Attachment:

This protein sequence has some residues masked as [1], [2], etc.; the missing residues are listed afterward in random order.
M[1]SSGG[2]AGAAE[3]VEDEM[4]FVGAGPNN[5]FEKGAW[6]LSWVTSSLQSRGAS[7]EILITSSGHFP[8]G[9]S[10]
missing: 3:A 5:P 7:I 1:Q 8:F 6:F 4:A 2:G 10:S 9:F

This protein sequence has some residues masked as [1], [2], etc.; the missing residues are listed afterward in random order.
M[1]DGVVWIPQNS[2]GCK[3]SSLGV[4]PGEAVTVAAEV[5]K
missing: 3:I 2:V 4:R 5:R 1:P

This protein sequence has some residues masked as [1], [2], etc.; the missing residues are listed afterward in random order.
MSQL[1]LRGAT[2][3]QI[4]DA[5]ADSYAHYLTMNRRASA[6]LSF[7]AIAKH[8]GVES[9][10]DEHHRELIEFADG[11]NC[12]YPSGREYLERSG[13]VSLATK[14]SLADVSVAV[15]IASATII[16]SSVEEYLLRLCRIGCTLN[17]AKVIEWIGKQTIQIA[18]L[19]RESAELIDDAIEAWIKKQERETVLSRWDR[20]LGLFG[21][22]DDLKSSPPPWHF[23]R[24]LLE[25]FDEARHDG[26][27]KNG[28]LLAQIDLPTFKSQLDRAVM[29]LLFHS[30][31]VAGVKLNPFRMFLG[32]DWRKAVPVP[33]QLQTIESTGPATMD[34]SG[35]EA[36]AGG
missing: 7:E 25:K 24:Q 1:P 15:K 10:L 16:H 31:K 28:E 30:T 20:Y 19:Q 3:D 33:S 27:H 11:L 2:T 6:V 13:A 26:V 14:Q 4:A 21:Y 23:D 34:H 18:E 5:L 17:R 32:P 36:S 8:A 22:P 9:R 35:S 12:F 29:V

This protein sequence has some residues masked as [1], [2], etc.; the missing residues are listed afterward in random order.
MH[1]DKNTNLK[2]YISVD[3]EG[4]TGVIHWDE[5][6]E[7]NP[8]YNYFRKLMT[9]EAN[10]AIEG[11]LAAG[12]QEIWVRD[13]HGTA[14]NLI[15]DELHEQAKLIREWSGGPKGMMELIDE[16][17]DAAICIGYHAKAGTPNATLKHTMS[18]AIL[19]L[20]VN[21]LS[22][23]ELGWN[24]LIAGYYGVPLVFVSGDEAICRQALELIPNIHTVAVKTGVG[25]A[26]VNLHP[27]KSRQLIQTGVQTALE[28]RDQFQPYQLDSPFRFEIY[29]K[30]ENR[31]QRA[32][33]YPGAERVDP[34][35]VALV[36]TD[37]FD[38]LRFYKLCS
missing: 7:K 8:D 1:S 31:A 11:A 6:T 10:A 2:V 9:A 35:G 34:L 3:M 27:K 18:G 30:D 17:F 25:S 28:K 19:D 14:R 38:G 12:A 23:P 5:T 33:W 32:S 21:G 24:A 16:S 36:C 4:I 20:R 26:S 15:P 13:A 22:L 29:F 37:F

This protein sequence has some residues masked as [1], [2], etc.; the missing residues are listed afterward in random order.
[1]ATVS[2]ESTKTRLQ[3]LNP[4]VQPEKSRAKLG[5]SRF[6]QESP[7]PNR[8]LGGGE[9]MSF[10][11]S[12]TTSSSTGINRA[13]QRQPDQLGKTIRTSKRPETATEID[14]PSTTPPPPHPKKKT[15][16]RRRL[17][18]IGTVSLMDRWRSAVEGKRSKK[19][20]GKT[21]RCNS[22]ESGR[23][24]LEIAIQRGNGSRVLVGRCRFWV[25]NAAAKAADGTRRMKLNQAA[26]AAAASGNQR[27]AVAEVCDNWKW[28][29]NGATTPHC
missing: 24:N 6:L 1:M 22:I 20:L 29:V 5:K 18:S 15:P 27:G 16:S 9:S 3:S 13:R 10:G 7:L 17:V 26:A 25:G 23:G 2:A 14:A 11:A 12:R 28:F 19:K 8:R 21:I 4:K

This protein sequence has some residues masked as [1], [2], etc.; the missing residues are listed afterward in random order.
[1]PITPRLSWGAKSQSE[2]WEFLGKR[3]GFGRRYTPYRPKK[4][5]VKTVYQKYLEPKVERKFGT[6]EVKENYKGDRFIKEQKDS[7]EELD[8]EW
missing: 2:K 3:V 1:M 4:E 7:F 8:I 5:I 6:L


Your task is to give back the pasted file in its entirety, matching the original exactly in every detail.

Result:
This protein sequence has some residues masked as [1], [2], etc.; the missing residues are listed afterward in random order.
M[1]SSGG[2]AGAAE[3]VEDEM[4]FVGAGPNN[5]FEKGAW[6]LSWVTSSLQSRGAS[7]EILITSSGHFP[8]G[9]S[10]
missing: 3:A 5:P 7:I 1:Q 8:F 6:F 4:A 2:G 10:S 9:F

This protein sequence has some residues masked as [1], [2], etc.; the missing residues are listed afterward in random order.
M[1]DGVVWIPQNS[2]GCK[3]SSLGV[4]PGEAVTVAAEV[5]K
missing: 3:I 2:V 4:R 5:R 1:P

This protein sequence has some residues masked as [1], [2], etc.; the missing residues are listed afterward in random order.
MSQL[1]LRGAT[2][3]QI[4]DA[5]ADSYAHYLTMNRRASA[6]LSF[7]AIAKH[8]GVES[9][10]DEHHRELIEFADG[11]NC[12]YPSGREYLERSG[13]VSLATK[14]SLADVSVAV[15]IASATII[16]SSVEEYLLRLCRIGCTLN[17]AKVIEWIGKQTIQIA[18]L[19]RESAELIDDAIEAWIKKQERETVLSRWDR[20]LGLFG[21][22]DDLKSSPPPWHF[23]R[24]LLE[25]FDEARHDG[26][27]KNG[28]LLAQIDLPTFKSQLDRAVM[29]LLFHS[30][31]VAGVKLNPFRMFLG[32]DWRKAVPVP[33]QLQTIESTGPATMD[34]SG[35]EA[36]AGG
missing: 7:E 25:K 24:Q 1:P 15:K 10:L 16:H 31:K 28:E 30:T 20:Y 19:Q 3:D 33:S 27:H 11:L 2:T 6:V 13:A 26:V 14:Q 4:A 21:Y 23:D 34:H 18:E 5:L 17:R 32:P 36:S 8:A 22:P 9:R 35:S 12:F 29:V

This protein sequence has some residues masked as [1], [2], etc.; the missing residues are listed afterward in random order.
MH[1]DKNTNLK[2]YISVD[3]EG[4]TGVIHWDE[5][6]E[7]NP[8]YNYFRKLMT[9]EAN[10]AIEG[11]LAAG[12]QEIWVRD[13]HGTA[14]NLI[15]DELHEQAKLIREWSGGPKGMMELIDE[16][17]DAAICIGYHAKAGTPNATLKHTMS[18]AIL[19]L[20]VN[21]LS[22][23]ELGWN[24]LIAGYYGVPLVFVSGDEAICRQALELIPNIHTVAVKTGVG[25]A[26]VNLHP[27]KSRQLIQTGVQTALE[28]RDQFQPYQLDSPFRFEIY[29]K[30]ENR[31]QRA[32][33]YPGAERVDP[34][35]VALV[36]TD[37]FD[38]LRFYKLCS
missing: 7:K 8:D 1:S 31:A 11:A 6:T 10:A 2:V 9:A 35:G 34:L 3:M 27:K 18:G 30:D 17:F 25:S 28:K 19:D 14:R 38:G 12:A 23:P 5:T 33:W 32:S 21:G 24:A 16:S 36:C 4:I 20:R 26:S 15:P 13:A 22:L 29:F 37:F

This protein sequence has some residues masked as [1], [2], etc.; the missing residues are listed afterward in random order.
[1]ATVS[2]ESTKTRLQ[3]LNP[4]VQPEKSRAKLG[5]SRF[6]QESP[7]PNR[8]LGGGE[9]MSF[10][11]S[12]TTSSSTGINRA[13]QRQPDQLGKTIRTSKRPETATEID[14]PSTTPPPPHPKKKT[15][16]RRRL[17][18]IGTVSLMDRWRSAVEGKRSKK[19][20]GKT[21]RCNS[22]ESGR[23][24]LEIAIQRGNGSRVLVGRCRFWV[25]NAAAKAADGTRRMKLNQAA[26]AAAASGNQR[27]AVAEVCDNWKW[28][29]NGATTPHC
missing: 24:N 6:L 1:M 22:I 20:L 29:V 5:K 18:S 15:P 27:G 16:S 9:S 3:S 13:R 10:G 7:L 17:V 26:A 25:G 23:G 2:A 14:A 11:A 12:R 28:F 19:K 8:R 21:I 4:K

This protein sequence has some residues masked as [1], [2], etc.; the missing residues are listed afterward in random order.
[1]PITPRLSWGAKSQSE[2]WEFLGKR[3]GFGRRYTPYRPKK[4][5]VKTVYQKYLEPKVERKFGT[6]EVKENYKGDRFIKEQKDS[7]EELD[8]EW
missing: 2:K 3:V 1:M 4:E 7:F 8:I 5:I 6:L